In the summer of 2006, LocoRoco was released for the PSP – and with precious little in the way of fanfare. With the exciting launch of the first next-gen console forthcoming and a crowded release calendar, which included new installments of such venerable franchises as Half-Life, Tomb Raider, Splinter Cell and Final Fantasy, it wasn’t a surprise to see this excellent new IP fall under most gamers’ radars. Today, however, it stands shoulder to shoulder with Katamari Damacy as among the most innovative platformers to come to video games in decades. Its simple, yet distinctive aesthetic proved uniquely appealing, while its gravity-oriented game play mechanics were a breath of fresh air next to more traditional fare.
LocoRoco was a brief thrill, admittedly, but an unforgettable one nonetheless. Considering how much it has in common with Patapon, one can only hope that Japan Studio’s latest effort proves able to carve out a more appealing fate. And let it be said: this game demands your recognition.
Patapon won’t be for everyone. Simple rhythm-game controls belie an experience that is equal parts God game and real-time strategy, but it straddles these genres with such conviction, you’d be forgiven for thinking its creators have made such games before. Assuredly, they have not, and Patapon is all the better for their invigorating new approach. You do not so much control the titular creatures – a tribe of eyeballs with legs, fallen on hard times – as inspire them. Each of the PSP’s four face buttons is mapped to a particular sound, be it pon, pata, don or chaka, and by combining these voices to the songs your army discovers throughout its journey, the player is able to drum out certain rhythms which the Patapon understand to mean such things as attack, retreat, charge and defend. There are no on-screen prompts beyond the initial tutorials: you will memorize these songs, or you will fall to the Zigaton, a warring tribe which controls the eastern part of the island.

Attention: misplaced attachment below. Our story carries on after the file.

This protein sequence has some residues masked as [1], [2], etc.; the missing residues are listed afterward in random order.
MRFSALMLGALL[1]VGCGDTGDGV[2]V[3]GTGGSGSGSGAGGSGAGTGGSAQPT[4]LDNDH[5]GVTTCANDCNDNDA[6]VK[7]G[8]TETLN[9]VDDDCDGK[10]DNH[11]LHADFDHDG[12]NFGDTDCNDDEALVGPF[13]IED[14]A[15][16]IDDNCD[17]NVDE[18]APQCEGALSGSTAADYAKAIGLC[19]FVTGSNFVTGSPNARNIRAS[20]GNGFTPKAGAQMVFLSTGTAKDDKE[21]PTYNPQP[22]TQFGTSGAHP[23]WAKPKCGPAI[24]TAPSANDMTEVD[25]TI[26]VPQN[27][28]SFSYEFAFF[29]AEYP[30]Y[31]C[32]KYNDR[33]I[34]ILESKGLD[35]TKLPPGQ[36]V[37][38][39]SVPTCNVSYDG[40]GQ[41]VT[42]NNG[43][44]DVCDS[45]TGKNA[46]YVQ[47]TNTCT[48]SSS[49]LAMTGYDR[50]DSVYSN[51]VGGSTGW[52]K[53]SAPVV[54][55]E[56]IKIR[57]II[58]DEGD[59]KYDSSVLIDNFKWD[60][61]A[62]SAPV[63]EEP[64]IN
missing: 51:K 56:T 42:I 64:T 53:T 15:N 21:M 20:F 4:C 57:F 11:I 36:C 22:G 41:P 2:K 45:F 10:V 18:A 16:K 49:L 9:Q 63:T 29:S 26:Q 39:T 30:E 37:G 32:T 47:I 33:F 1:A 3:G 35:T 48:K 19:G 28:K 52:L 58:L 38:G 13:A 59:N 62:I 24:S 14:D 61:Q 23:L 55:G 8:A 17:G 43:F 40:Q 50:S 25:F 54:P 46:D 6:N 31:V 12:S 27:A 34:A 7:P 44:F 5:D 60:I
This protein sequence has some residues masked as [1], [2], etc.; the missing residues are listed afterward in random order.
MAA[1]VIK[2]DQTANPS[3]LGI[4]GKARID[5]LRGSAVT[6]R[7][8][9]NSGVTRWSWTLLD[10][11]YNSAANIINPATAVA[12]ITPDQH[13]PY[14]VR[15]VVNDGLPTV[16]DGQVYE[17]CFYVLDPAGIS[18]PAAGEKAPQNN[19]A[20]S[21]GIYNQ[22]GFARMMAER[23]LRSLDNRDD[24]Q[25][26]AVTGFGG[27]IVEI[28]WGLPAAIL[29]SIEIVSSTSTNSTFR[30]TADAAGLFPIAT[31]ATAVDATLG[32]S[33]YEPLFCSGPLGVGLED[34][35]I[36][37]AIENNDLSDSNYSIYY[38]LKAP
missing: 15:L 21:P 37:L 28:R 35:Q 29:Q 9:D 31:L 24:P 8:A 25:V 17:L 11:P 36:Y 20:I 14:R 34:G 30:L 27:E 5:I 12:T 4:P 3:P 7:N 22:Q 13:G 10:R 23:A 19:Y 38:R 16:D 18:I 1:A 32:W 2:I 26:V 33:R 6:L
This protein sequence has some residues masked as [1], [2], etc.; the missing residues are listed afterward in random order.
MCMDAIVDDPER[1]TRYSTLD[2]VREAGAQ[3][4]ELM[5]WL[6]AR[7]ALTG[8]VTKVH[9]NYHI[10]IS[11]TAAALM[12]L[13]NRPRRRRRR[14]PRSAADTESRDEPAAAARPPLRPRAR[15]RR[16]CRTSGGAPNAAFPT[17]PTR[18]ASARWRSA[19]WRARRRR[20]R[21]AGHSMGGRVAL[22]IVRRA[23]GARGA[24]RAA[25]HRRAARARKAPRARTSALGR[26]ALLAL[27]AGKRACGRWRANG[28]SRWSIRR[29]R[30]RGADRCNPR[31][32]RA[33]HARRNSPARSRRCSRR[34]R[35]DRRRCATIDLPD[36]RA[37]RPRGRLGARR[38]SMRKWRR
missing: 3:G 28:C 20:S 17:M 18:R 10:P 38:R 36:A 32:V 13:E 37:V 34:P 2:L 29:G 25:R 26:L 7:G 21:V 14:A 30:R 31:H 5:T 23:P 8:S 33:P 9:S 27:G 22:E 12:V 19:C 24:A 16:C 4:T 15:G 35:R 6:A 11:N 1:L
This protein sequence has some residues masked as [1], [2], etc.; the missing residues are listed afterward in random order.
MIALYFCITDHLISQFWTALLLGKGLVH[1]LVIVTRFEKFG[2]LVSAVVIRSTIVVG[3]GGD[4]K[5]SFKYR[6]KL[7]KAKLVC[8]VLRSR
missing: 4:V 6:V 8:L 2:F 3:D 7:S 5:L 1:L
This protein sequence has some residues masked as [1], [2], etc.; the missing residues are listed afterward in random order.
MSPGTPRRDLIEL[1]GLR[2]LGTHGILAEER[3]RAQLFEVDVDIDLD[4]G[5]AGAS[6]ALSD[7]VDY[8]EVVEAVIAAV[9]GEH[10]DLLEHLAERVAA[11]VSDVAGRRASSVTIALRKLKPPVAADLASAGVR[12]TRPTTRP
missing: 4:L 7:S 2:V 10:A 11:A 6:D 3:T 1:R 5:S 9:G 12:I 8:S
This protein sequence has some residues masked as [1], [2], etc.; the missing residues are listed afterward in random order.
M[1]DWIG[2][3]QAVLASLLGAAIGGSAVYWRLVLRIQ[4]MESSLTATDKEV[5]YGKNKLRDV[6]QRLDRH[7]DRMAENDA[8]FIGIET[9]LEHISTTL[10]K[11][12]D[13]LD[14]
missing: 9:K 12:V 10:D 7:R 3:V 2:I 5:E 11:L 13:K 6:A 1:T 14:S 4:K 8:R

The earliest stages of the game are thankfully rather easy going, giving the player enough time to grasp the importance of both your growing army’s make-up and load-out and the competing rhythms of the Zigaton forces. It isn’t long, however, before you realize that what might appear a cutesy cash-in on the increasingly mainstream rhythm-game franchises is instead a deceptively deep simulation, as rewarding as it is taxing.
None of which is to say that Patapon isn’t worth your time. It’s an incredibly satisfying title which hooks you in and refuses to let go until you’ve stamped out every last Zigaton and gazed, ultimately, upon the mythical “it” which awaits your army at the end of their hardship. The clarity of the simple graphics are a perfect fit on the handheld platform, and a courageous challenge to all those developers bent on low-res realism. The music and audio effects are as madcap as can be – utter nonsense, and yet utterly infectious. The controls are intuitive and effective; and this is surely a fuller and better developed experience than LocoRoco offered.
Sadly, however, some of Patapon’s length is a cheat: believe it or not, there is grinding to be done here, and plenty of it. Kids and the otherwise attention-challenged aren’t likely to have the patience to see it through, but should you – and you should, I urge you – there is a bittersweet lesson to be learned of the uncomplicated narrative that steers your adventure, and an experience to be had that is unlike any other, in any genre of video games and in any medium of entertainment. Flawed, then, but absolutely inimitable, and unequivocally brilliant.
Patapon is rated E (Everyone) by the ESRB for Mild Cartoon Violence.